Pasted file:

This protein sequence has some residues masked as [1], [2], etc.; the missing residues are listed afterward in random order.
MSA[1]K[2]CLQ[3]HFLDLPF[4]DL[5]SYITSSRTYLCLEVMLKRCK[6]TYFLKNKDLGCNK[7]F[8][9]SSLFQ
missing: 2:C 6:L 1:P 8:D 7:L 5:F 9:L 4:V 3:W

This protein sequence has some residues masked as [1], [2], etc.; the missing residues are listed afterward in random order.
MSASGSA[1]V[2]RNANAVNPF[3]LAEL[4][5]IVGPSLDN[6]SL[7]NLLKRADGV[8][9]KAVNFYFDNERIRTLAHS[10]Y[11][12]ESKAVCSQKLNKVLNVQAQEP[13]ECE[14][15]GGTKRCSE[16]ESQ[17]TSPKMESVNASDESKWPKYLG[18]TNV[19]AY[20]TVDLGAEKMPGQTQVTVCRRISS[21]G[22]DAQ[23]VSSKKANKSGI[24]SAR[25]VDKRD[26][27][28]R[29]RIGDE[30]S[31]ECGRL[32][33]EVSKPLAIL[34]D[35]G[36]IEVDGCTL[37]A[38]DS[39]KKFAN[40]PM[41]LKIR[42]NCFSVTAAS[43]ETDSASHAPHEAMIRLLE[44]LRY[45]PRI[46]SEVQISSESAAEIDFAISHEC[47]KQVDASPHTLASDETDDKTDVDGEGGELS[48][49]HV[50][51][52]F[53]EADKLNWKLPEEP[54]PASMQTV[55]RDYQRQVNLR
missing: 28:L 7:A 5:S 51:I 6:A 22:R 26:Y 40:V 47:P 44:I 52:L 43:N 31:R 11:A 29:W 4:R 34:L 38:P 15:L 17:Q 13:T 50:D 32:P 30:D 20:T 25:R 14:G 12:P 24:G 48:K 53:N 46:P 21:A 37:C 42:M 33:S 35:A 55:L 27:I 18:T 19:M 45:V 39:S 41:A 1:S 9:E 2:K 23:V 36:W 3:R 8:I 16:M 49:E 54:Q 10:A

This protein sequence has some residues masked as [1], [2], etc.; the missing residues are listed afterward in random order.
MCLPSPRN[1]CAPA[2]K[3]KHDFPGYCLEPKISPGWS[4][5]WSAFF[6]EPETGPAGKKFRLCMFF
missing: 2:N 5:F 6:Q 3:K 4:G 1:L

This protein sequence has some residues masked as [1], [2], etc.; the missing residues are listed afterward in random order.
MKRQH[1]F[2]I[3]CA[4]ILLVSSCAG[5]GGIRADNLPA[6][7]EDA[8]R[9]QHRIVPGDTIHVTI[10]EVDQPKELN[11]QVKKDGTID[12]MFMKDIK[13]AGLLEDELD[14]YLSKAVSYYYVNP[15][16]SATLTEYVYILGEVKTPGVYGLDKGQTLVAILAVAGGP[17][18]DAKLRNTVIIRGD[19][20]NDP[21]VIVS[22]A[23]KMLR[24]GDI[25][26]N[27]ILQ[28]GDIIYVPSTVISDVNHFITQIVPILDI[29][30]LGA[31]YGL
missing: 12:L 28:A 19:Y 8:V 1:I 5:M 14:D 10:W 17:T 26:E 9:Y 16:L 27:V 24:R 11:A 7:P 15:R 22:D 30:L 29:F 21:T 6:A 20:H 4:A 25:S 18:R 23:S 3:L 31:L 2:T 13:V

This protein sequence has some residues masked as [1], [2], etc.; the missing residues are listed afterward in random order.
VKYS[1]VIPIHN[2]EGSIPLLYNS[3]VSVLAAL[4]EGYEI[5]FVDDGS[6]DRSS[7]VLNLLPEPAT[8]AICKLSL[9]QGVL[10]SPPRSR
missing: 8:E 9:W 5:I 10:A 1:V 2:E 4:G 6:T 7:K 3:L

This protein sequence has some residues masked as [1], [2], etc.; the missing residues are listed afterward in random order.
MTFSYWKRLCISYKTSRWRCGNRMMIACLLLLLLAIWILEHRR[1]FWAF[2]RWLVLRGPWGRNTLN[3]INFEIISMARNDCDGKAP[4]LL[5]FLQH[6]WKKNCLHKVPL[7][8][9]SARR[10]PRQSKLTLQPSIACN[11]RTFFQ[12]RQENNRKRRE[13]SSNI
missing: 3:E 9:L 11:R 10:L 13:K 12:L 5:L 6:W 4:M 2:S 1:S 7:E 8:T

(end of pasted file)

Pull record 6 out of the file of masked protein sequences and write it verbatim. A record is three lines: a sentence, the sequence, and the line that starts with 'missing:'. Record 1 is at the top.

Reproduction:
This protein sequence has some residues masked as [1], [2], etc.; the missing residues are listed afterward in random order.
MTFSYWKRLCISYKTSRWRCGNRMMIACLLLLLLAIWILEHRR[1]FWAF[2]RWLVLRGPWGRNTLN[3]INFEIISMARNDCDGKAP[4]LL[5]FLQH[6]WKKNCLHKVPL[7][8][9]SARR[10]PRQSKLTLQPSIACN[11]RTFFQ[12]RQENNRKRRE[13]SSNI
missing: 3:E 9:L 11:R 10:L 13:K 12:L 5:L 6:W 4:M 2:S 1:S 7:E 8:T